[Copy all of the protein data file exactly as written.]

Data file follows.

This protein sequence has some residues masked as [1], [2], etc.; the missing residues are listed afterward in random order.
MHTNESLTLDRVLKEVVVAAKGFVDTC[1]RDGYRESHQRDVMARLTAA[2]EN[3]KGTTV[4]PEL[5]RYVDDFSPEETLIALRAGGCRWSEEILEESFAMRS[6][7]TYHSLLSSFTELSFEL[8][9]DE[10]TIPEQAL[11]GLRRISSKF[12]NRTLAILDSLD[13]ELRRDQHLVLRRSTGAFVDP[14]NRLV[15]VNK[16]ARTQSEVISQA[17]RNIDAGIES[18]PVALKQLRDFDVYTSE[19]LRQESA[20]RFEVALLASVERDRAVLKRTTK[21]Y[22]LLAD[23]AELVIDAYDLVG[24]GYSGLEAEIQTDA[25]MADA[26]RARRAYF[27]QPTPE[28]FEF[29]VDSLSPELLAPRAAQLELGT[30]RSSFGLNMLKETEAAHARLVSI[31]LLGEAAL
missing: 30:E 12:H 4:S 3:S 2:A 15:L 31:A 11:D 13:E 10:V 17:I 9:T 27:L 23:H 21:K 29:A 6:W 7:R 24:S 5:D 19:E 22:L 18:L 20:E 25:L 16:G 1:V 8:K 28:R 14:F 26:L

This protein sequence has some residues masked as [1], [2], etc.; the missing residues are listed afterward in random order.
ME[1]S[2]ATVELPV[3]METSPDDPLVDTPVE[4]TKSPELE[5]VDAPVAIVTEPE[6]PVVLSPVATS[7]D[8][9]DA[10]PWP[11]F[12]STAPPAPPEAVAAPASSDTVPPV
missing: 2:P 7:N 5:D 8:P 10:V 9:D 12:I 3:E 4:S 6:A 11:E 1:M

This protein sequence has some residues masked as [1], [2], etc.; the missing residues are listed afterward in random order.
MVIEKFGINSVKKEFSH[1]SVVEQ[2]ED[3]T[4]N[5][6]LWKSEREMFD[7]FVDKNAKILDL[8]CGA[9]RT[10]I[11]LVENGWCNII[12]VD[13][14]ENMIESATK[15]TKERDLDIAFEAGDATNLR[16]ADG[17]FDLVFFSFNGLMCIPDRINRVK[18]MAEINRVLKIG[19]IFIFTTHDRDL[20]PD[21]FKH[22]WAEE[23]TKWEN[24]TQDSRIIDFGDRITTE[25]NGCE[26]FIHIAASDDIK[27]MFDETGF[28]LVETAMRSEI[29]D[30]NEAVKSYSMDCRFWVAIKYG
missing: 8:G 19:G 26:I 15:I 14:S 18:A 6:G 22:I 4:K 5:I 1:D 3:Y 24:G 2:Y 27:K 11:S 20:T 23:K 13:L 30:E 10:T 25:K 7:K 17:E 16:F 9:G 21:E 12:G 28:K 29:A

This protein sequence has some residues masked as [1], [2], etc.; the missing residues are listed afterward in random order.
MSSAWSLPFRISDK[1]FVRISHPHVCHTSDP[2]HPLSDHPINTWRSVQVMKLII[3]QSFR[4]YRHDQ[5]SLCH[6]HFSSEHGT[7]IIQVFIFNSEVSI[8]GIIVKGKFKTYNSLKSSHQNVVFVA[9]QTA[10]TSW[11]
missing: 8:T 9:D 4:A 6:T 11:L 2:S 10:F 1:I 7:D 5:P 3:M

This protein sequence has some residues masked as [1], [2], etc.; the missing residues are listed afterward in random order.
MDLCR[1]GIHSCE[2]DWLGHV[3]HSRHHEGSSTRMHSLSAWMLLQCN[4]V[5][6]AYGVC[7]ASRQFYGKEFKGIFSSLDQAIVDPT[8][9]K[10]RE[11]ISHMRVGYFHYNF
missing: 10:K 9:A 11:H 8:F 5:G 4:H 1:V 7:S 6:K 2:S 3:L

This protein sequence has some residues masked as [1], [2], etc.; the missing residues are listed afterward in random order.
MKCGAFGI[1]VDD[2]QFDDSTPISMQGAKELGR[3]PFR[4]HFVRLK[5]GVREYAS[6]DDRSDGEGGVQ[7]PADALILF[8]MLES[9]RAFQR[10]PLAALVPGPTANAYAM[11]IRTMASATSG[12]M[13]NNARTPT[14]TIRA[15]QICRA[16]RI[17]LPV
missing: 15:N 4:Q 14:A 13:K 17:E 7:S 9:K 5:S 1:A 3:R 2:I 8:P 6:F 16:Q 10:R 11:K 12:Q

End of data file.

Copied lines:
This protein sequence has some residues masked as [1], [2], etc.; the missing residues are listed afterward in random order.
MHTNESLTLDRVLKEVVVAAKGFVDTC[1]RDGYRESHQRDVMARLTAA[2]EN[3]KGTTV[4]PEL[5]RYVDDFSPEETLIALRAGGCRWSEEILEESFAMRS[6][7]TYHSLLSSFTELSFEL[8][9]DE[10]TIPEQAL[11]GLRRISSKF[12]NRTLAILDSLD[13]ELRRDQHLVLRRSTGAFVDP[14]NRLV[15]VNK[16]ARTQSEVISQA[17]RNIDAGIES[18]PVALKQLRDFDVYTSE[19]LRQESA[20]RFEVALLASVERDRAVLKRTTK[21]Y[22]LLAD[23]AELVIDAYDLVG[24]GYSGLEAEIQTDA[25]MADA[26]RARRAYF[27]QPTPE[28]FEF[29]VDSLSPELLAPRAAQLELGT[30]RSSFGLNMLKETEAAHARLVSI[31]LLGEAAL
missing: 30:E 12:H 4:S 3:S 2:A 15:L 31:A 11:D 13:E 10:V 17:I 9:T 27:L 23:H 21:K 29:A 6:W 7:R 24:S 5:D 19:E 22:L 18:L 20:E 25:L 16:G 1:V 8:K 28:R 14:F 26:L

This protein sequence has some residues masked as [1], [2], etc.; the missing residues are listed afterward in random order.
ME[1]S[2]ATVELPV[3]METSPDDPLVDTPVE[4]TKSPELE[5]VDAPVAIVTEPE[6]PVVLSPVATS[7]D[8][9]DA[10]PWP[11]F[12]STAPPAPPEAVAAPASSDTVPPV
missing: 2:P 7:N 5:D 8:P 10:V 9:D 12:I 3:E 4:S 6:A 11:E 1:M

This protein sequence has some residues masked as [1], [2], etc.; the missing residues are listed afterward in random order.
MVIEKFGINSVKKEFSH[1]SVVEQ[2]ED[3]T[4]N[5][6]LWKSEREMFD[7]FVDKNAKILDL[8]CGA[9]RT[10]I[11]LVENGWCNII[12]VD[13][14]ENMIESATK[15]TKERDLDIAFEAGDATNLR[16]ADG[17]FDLVFFSFNGLMCIPDRINRVK[18]MAEINRVLKIG[19]IFIFTTHDRDL[20]PD[21]FKH[22]WAEE[23]TKWEN[24]TQDSRIIDFGDRITTE[25]NGCE[26]FIHIAASDDIK[27]MFDETGF[28]LVETAMRSEI[29]D[30]NEAVKSYSMDCRFWVAIKYG
missing: 8:G 19:G 26:I 15:I 14:S 18:A 6:G 22:I 4:K 5:I 1:D 3:Y 24:G 2:Y 27:K 11:S 20:T 23:K 13:L 30:E 10:T 25:K 7:K 17:E 16:F 9:G 21:E 12:G 28:K 29:A

This protein sequence has some residues masked as [1], [2], etc.; the missing residues are listed afterward in random order.
MSSAWSLPFRISDK[1]FVRISHPHVCHTSDP[2]HPLSDHPINTWRSVQVMKLII[3]QSFR[4]YRHDQ[5]SLCH[6]HFSSEHGT[7]IIQVFIFNSEVSI[8]GIIVKGKFKTYNSLKSSHQNVVFVA[9]QTA[10]TSW[11]
missing: 8:T 9:D 4:A 6:T 11:L 2:S 10:F 1:I 7:D 5:P 3:M

This protein sequence has some residues masked as [1], [2], etc.; the missing residues are listed afterward in random order.
MDLCR[1]GIHSCE[2]DWLGHV[3]HSRHHEGSSTRMHSLSAWMLLQCN[4]V[5][6]AYGVC[7]ASRQFYGKEFKGIFSSLDQAIVDPT[8][9]K[10]RE[11]ISHMRVGYFHYNF
missing: 10:K 9:A 11:H 8:F 5:G 4:H 1:V 7:S 6:K 2:S 3:L

This protein sequence has some residues masked as [1], [2], etc.; the missing residues are listed afterward in random order.
MKCGAFGI[1]VDD[2]QFDDSTPISMQGAKELGR[3]PFR[4]HFVRLK[5]GVREYAS[6]DDRSDGEGGVQ[7]PADALILF[8]MLES[9]RAFQR[10]PLAALVPGPTANAYAM[11]IRTMASATSG[12]M[13]NNARTPT[14]TIRA[15]QICRA[16]RI[17]LPV
missing: 15:N 4:Q 14:A 13:K 17:E 7:S 9:K 5:S 1:A 3:R 2:I 8:P 6:F 16:Q 10:R 11:K 12:Q